Introduction Top


The Ministry of Environment and Forests (MoEF), Government of India notified Biomedical Waste (Management and Handling) Rules (BMWM Rules) in the year 1998 under the Environment (Protection) Act, 1986 for the safe handling, segregation, storage, transportation, treatment, and disposal of biomedical waste (BMW) generated from the healthcare establishments (HCEs)/healthcare facilities (HCFs). These rules were amended in 2000 and 2003 so as to fill the gaps as felt necessary at that time. These rules are comprehensive and have stipulated duties for every BMW generator, occupier, transporter, and common treatment facilities (CTF) operator to maintain source-separated waste, pack, store, treat, and dispose these wastes as per the 35 laid down provisions. The State Pollution Control Board (SPCB)/Pollution Control Committee (PCC) has been notified as the prescribed authority for implementing the provisions of these rules in the respective states/UTs (MoEF, 2010).

At the global level, 18-64% of HCFs are reported to have unsatisfactory BMW management; predictors include lack of awareness, insufficient resources, and poor disposal. [1] BMW is especially dangerous as along with causing environmental pollution, it contains large quantities of hazardous material. [2],[3] About 75-80% of waste produced by healthcare providers is nonhazardous or general waste and the remaining 20-25% is hazardous waste. [3] A number of studies have indicated that the inappropriate handling and disposal of hospital waste poses health risks to health workers who may be directly exposed to them and to people near the health facilities, particularly children and scavengers, who may become exposed to infectious wastes and is associated with a higher risk of diseases such as hepatitis and HIV/AIDS. [4],[5],[6],[7]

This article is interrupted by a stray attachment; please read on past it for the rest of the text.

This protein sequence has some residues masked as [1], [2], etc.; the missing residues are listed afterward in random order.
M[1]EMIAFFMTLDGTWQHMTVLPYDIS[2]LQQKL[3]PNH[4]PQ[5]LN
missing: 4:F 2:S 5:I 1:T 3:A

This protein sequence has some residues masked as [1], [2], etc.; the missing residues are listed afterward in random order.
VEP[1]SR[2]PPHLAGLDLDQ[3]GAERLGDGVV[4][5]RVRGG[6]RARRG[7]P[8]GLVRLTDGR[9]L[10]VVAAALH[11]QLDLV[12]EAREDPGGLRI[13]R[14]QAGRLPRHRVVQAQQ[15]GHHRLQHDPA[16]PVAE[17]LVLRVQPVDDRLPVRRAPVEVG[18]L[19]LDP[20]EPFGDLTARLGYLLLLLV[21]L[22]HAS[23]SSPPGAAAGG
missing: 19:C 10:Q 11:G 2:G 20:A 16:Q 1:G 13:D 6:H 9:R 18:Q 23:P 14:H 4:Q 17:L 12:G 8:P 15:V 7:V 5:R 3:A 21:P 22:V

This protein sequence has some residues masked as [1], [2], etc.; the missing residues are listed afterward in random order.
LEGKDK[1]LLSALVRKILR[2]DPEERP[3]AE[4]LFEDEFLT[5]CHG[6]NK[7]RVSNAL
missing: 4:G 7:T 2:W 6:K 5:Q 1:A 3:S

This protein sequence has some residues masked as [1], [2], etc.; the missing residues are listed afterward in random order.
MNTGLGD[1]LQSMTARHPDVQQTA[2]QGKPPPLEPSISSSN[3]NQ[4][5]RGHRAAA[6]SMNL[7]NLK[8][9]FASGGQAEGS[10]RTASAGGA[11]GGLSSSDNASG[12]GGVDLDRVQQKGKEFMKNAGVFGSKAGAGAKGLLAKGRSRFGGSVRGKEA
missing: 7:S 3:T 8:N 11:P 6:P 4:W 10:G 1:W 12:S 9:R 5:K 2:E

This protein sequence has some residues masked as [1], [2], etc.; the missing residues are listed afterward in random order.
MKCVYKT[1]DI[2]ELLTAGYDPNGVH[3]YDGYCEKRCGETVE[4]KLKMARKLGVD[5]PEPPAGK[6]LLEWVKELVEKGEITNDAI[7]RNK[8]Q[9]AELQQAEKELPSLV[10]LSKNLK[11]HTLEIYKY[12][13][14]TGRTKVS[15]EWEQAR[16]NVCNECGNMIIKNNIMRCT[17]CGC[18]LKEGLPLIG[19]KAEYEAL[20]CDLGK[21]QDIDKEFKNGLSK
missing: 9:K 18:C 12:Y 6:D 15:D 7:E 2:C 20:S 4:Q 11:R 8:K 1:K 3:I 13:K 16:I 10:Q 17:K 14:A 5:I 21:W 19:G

A primary health care (PHC) is a medical facility that delivers medical care to outpatients and on occasion may participate in large-scale immunization programs. PHCs generally produce limited quantities of waste. So, hospital waste management is also important for primary care physicians. In a study it was found that the processes of BMW management were poor and unacceptable across the levels of health facilities, and it was poorest in primary care settings as compared to secondary and tertiary care settings. All domains in BMW processes of the primary care settings required improvement. [8]